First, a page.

Producers will receive support under the HPBM for Qualifying Volumes of hydrogen only. These are volumes of hydrogen that comply with the LCHS and which are purchased by ‘Qualifying Offtakers’. The Government has been clear from the outset that hydrogen produced for the purposes of blending into the existing gas network will not be supported under the HPBM and this is reflected in the HoTs. Hydrogen sold to risk-taking intermediaries will also not be supported under the HPBM. This is seen as a considerable barrier to the deployment of hydrogen facilities by industry participants, whilst the hydrogen market has not fully matured yet.

The LCHS is expected to evolve over time. The HoTs make it clear that the producers will only be required to comply with the version of the standard that is applicable at the time that the LCHA is entered into.

To address the difficulties around securing long-term offtake contracts, a ‘Sliding Scale Volume Support’ mechanism will be included in the LCHA. Subject to certain conditions being met, where a producer’s sales were to fall, the producer would receive a top-up payment for each Qualifying Volume sold to an offtaker. Interestingly, there is no support available for producers whose sales fall to zero.

Calls have been made for the Government to operate as an ‘offtaker of last resort’ in these circumstances but considering the Government’s reliance on private investment to spearhead the development of hydrogen in the UK, this is unlikely to occur.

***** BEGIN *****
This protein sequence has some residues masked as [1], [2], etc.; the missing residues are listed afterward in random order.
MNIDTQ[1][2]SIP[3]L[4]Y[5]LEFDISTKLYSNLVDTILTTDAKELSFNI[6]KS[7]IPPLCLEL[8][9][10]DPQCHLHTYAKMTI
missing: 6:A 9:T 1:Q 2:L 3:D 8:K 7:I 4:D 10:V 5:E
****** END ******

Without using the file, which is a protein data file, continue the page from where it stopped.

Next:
There are strict reporting requirements for producers, including supply chain reporting at specified points during the term of the LCHA.

It remains to be determined how any revenues and costs arising from any hydrogen certification scheme that is to be introduced by BEIS by 2025 will be treated under the LCHA.

It is evident that the HPBM regime is complex and has a number of points that need to further clarified. The publication of this updated version of the HoTs is encouraging as it gives interested parties a glimpse of what the final LCHA will look like. As always though, the devil is in the detail.

We are monitoring closely the developments in this space and actively engaging with stakeholders, not least through our roundtable events, to help formulate the industry's thinking. Please get in touch if you want to discuss further.